Get Started Building Your Blog With Parse.js: Add a New Blog

Final product image
What You'll Be Creating

Have you ever got excited by your idea for a website, but found yourself becoming miserable when trying to make it dynamic and actually run it on a server? 

With Parse.js, everyone who understand the basics of HTML, CSS, and JavaScript can create dynamic websites and working web apps. This tutorial is going to take you through the process of creating a blog system step by step with Parse.js. And by the end of this series, you should be able to create your own CMS site with ease.

In the past three sessions, you've built the groundwork of the blog system. You created a Blog class and a User class on, you are rendering blogs in the front end, and you enabled user login. From this session on, we are going to build out different functions of that admin panel, starting with "Add a New Blog."

1. Create and Render AddBlogView

Step 1: Prepare an HTML Template

First things first, let's prepare an HTML template for that page so that we have something to play with. Again, you can use existing elements of Bootstrap to speed up the process:

Add that to admin.html.

Notice that we are making it a template, although there is no dynamic value at this point. I am doing that because:

  1. I'd like to keep my HTML very structured and everything is its own template block.
  2. In future sessions we are going to build the category dropdown, so potentially there could be dynamic content on this page.
  3. The same page template would be reusable when we build the "Edit" function, and we definitely need to pull the existing content in EditBlogView.

Step 2: Create AddBlogView

Moving on, go to admin.js and create a new View: AddBlogView. We can keep it very minimal for now, since we are just rendering the template:

Step 3: Link to AddBlogView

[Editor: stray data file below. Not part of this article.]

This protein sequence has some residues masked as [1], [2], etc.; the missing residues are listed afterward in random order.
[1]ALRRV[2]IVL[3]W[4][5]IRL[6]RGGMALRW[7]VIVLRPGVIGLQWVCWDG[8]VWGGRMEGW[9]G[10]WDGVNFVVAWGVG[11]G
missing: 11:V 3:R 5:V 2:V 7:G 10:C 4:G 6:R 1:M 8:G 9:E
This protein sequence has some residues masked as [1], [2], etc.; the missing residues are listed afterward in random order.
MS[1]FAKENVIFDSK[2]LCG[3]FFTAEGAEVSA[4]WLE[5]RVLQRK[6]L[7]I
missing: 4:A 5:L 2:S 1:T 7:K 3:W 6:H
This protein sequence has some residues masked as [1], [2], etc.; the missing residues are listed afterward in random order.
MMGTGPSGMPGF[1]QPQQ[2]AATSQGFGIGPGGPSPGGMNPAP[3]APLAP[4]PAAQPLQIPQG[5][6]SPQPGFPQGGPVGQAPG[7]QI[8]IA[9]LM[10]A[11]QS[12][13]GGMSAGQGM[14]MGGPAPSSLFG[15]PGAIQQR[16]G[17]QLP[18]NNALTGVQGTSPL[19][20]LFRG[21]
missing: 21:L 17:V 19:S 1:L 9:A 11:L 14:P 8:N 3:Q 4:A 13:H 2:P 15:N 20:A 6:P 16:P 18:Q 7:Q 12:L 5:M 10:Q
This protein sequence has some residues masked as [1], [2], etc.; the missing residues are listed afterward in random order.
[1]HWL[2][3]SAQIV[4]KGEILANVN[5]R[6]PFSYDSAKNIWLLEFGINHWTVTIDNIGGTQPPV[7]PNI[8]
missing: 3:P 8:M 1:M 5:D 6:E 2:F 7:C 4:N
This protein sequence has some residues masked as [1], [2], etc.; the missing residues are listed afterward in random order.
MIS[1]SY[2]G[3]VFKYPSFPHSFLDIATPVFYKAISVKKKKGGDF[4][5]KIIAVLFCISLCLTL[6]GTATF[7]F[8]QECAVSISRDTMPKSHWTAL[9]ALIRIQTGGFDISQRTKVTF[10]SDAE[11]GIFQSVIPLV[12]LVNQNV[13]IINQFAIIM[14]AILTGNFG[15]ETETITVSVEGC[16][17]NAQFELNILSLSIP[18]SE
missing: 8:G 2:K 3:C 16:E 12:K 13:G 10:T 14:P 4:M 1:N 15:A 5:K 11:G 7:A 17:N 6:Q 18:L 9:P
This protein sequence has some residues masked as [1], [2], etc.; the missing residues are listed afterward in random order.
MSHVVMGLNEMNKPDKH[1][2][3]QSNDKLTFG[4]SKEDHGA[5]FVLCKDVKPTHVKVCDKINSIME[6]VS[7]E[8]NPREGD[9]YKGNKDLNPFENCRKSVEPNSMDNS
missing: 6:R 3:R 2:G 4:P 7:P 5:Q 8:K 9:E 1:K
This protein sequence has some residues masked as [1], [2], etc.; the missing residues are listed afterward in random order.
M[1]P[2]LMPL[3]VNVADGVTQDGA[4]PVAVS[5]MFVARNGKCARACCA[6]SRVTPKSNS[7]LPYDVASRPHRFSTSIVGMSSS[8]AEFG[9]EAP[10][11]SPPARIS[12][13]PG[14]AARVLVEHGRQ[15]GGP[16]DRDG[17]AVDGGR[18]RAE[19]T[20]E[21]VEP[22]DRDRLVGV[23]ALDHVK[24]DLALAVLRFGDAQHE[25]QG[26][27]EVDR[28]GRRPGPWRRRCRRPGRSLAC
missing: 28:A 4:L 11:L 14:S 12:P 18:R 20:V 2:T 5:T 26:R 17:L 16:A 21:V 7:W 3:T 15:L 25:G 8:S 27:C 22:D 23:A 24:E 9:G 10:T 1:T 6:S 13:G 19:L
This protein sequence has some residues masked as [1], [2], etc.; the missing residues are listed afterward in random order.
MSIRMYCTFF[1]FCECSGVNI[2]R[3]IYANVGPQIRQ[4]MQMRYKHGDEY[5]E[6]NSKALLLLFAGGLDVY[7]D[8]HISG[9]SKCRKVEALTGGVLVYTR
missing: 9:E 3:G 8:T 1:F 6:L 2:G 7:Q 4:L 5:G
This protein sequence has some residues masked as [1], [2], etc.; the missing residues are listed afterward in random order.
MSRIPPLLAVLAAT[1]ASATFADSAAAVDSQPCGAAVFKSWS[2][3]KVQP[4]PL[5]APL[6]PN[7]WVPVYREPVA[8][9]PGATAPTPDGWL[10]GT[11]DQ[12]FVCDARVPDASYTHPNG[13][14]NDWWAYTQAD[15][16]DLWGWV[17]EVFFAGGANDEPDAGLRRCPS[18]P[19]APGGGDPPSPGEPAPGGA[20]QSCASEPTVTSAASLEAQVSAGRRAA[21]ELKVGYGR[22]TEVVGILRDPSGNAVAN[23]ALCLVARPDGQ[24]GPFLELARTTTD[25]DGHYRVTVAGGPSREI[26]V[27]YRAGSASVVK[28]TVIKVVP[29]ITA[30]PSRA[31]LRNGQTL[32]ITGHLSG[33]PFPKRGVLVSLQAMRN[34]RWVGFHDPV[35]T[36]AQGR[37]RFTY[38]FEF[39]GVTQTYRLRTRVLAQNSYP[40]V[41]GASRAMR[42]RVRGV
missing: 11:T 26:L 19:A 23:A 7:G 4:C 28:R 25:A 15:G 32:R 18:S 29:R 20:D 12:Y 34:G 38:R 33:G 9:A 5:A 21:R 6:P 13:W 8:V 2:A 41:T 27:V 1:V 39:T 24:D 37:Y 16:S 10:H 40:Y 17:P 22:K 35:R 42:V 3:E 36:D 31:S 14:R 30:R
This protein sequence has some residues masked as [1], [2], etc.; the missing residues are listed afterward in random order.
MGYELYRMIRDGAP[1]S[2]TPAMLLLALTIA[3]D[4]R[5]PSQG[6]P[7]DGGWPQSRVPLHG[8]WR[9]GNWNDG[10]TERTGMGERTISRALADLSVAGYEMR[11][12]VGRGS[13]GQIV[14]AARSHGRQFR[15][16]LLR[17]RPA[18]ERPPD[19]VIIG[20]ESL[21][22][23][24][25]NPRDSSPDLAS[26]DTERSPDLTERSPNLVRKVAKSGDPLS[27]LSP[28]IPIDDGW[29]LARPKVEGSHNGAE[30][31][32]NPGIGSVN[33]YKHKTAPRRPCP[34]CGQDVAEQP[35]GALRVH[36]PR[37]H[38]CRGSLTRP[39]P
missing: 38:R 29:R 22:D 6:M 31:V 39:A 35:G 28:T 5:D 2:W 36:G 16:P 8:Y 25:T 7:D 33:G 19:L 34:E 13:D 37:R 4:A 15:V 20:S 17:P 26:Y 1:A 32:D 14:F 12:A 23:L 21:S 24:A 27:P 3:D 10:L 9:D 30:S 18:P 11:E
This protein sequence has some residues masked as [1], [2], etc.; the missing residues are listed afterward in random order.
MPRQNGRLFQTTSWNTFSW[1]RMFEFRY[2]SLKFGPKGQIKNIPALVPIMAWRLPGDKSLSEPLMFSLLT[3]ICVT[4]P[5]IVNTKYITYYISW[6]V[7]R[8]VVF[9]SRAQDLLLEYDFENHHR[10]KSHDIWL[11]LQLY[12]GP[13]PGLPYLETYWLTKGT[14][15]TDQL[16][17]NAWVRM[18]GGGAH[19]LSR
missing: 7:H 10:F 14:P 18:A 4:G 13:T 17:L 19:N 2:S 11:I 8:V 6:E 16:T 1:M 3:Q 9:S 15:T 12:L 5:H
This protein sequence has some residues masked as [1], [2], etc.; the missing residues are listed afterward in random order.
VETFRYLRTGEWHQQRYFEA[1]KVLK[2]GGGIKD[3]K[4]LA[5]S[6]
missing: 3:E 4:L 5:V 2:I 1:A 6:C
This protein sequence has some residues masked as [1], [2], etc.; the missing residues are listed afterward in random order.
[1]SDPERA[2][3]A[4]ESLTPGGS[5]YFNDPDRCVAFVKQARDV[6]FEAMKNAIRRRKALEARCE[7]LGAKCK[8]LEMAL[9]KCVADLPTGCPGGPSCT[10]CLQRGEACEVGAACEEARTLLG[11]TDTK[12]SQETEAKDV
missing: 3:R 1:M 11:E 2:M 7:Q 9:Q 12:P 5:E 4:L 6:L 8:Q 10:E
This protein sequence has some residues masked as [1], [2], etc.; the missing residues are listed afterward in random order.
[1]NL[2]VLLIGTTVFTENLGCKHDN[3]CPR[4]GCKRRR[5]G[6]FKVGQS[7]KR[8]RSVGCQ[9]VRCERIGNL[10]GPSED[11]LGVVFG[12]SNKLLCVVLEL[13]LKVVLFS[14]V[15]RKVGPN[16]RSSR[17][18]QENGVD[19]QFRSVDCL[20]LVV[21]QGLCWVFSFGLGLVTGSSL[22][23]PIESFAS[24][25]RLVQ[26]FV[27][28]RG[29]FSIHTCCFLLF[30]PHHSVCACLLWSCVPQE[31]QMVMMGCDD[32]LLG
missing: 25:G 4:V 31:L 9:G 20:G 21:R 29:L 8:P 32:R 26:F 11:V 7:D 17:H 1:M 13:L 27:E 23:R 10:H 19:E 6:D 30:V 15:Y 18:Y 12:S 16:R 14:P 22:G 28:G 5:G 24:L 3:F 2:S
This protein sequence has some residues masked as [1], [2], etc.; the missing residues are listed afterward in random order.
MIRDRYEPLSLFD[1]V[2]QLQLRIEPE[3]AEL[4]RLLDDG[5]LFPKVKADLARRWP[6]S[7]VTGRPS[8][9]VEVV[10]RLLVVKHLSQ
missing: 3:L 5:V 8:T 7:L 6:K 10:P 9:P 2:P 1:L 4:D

Now that we have AddBlogView, we want to link to it from the admin panel. Go ahead and add a button to the WelcomeView:

And then, you need to bind an event on that button click. Usually you might do something like this in your admin.js:

However, that's not necessary when you are using Parse.js. You can just add an event to a View object and bind a function like this:

You can give it a try before we move on:

Test View Function

And now we can change the function to render a new instance of AddBlogView.

Rendered addBlogView

Feels awesome.

2. Write to the Database

Now all you need is to bind a function to the submit button on this page and write the blog into your database on

Step 1: Add a Submit Event

Add a submit event to your AddBlogView—it's not very different from the click event we just added.

Step 2: Include the Blog Class

Then, because we are trying to write to the Blog table on, we need to include the Blog class:

Step 3: Add a create() Function to the Blog Class

After that, let's add a create() function to the Blog class, so we can call it from any view object. It should take two parameters, title and content, and save it into the database.

Parse.js made it very simple. Once a new instance of the Blog class is created, we can just set the values we want it to have and call the save() function to save it to the database.

Or you can also just write the data in the save() function:

Both would work.

Notice that I also include author in the database with Parse.User.current(). That's the method you should use to get the current user logged in.

Step 4: Call blog.create() from AddBlogView

Now, as the final step to make it work, you need to call blog.create() from the AddBlogView we just created.

Let's add it to the submit() function:

Give it a test run. Looks like it's working!

Submit Success Alert

And if you check it on, you will see it's stored in the Blog table.

Submit Success Database

Congrats! You are writing to the database.